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by Dan and Jan Ahart
Veni, vidi, vici. I came, I saw, I conquered. That famous dispatch was sent back to Rome by General Gaius Julius Caeser, who in 47 B.C. conquered Asia Minor. Caesar eventually became dictator of Rome but was subsequently assassinated by Marcus Junius Brutus, and other Senators, in the Roman Senate on March 15, 44 B.C. Beware the ides of March and all that stuff. That may be a bit overdone for the opening of a chapter focused on a couple of modest accomplishments, but hey, a little poetic license is ok now and then. Anyway, we feel we have stumbled upon a few good ideas after three years of cruising and maybe it is time to set one or two down on paper.
Laminating flags is a great idea. Clear vinyl of various thicknesses can be bought at most fabric stores and can be sewn on most household sewing machines. A laminated flag lasts almost indefinitely, doesn't fray and doesn't make flapping noises. It also stands out better in light winds. Just be sure to put a few small holes in the vinyl at the top and the bottom so moisture doesn't accumulate inside.
Water maker water is pure enough to use in batteries. It may be an expensive way to get a drink of pure water, but having a water maker on board is no longer a luxury as far as we are concerned. The water is so free of any minerals that it can be used in lieu of distilled water in wet cell batteries. However, if it is used as the sole source of drinking water, the crew should use supplemental minerals, which are available in most good vitamin tablets. Water purity is usually measured by a parts per million (ppm) meter. However, a volt/ohm meter available at any Radio Shack can be used in lieu of expensive ppm meters. Use a standard such as distilled water to establish an acceptable ohm (resistance) reading and periodically measure the output of the water maker to make sure that its resistance hasn't diminished. Absolutely pure water is a very poor electrical conductor. Hence, the higher resistance the ohmmeter reads, the purer the water.
Some good CD software for pharmaceuticals is a very good investment. Good software will allow you to look up a drug by its trade name, generic name or chemical description and tell you all you are ever likely to want to know about dosages, side effects etc. In most countries (the USA excluded) many medications can be purchased very economically and without a prescription, so knowing what you are buying and how to use it is advantageous. Recruiting the assistance of a physician in determining what medications should be carried and how to use them is also very beneficial.
Ziplock bags are indispensable for storage of all sorts of items that need protection from humidity, bugs and salt. We even carry our wallets in one because sometimes things get a little wet on the way from an anchorage to shore. Plastic containers with tightly fitting screw on tops are also indispensable for storing items that bugs like to get into like flour, sugar and cornmeal. Cockroaches can be eliminated by making a simple "roach cookie" out of flour, sugar and boric acid. The cookie is not poisonous, but it causes the roach to swell inside its shell, which kills it.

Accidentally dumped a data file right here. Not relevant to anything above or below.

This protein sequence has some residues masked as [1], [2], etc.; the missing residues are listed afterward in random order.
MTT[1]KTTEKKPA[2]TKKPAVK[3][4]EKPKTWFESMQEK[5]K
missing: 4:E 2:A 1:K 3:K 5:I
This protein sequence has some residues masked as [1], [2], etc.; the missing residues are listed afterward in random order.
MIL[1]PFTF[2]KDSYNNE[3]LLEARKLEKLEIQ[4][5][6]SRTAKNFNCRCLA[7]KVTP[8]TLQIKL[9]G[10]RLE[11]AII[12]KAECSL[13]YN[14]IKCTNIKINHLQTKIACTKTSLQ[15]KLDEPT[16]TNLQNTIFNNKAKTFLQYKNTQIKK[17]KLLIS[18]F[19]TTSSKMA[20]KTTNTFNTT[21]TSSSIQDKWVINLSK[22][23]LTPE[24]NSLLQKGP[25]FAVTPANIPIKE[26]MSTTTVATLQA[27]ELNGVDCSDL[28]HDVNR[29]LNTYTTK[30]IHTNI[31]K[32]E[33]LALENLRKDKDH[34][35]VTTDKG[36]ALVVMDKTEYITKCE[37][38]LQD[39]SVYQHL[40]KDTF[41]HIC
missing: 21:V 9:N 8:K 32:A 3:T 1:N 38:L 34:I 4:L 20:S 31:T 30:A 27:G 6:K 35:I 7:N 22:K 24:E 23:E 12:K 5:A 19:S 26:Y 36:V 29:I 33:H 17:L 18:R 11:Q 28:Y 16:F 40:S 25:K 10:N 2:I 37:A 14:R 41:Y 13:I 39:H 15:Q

A digital camera and laptop computer are really handy for recording pictures and even making copies of documents. Besides, putting pictures on the Internet is much easier than mailing photographs. A laptop computer is handy also for communicating by email and downloading weather maps.
Appropriate knots can be used in lieu of any number of situations where cord or rope is used, which can eliminate the need for expensive connecting hardware. If no other knot can be remembered at least commit the bowline to memory. It is far and away the most versatile knot.
And from the sage observation department: When in dry dock a boat and its occupants will be pestered by mosquitoes, no see ums and fleas. The only sure escape is out to sea. But there is some solace in the following:
"So Nat'ralists observe, a Flea
And from the history department: The origin of the old saying, "Let the cat out of the bag" was clarified courtesy of Steve C. D'Antonio, Boatyard Manager of Zimmerman Marine in Cardinal, VA and Contributing Editor of "Ocean Navigator" magazine. In the July/August 2002 issue, Steve discusses the "Cat-o-nine tails, which was used to discipline navy seamen in the 18th and 19th centuries. The cat was kept in a bag made of leather or baize (green cloth made of wool). When the cat was brought out of the bag, it meant dire consequences for someone. Today, letting the cat out of the bag means consequences that are not quite so severe, but the expression is still used frequently. The cat was made of a wooden baton some 18 inches long, to which, nine hemp, not leather, cords were attached - each 24 inches long. There was an ordinary cat without knots and a thieve's cat which was used on men who had stolen from their shipmates. It had three knots tied in each cord about two inches from the end. After 1806 the British navy officially limited the number of lashes to 12, but it was not strictly enforced.
Also, it is said that the term POSH came from the wealthier English, who
traveling from England to America, by ship, could afford and did demand a
cabin on the Port side Outbound and the Starboard side Home, thus assuring
that their cabin had sunshine from the south during both directions of the
trip. Maybe those old ships didn't have very good heaters. Stay tuned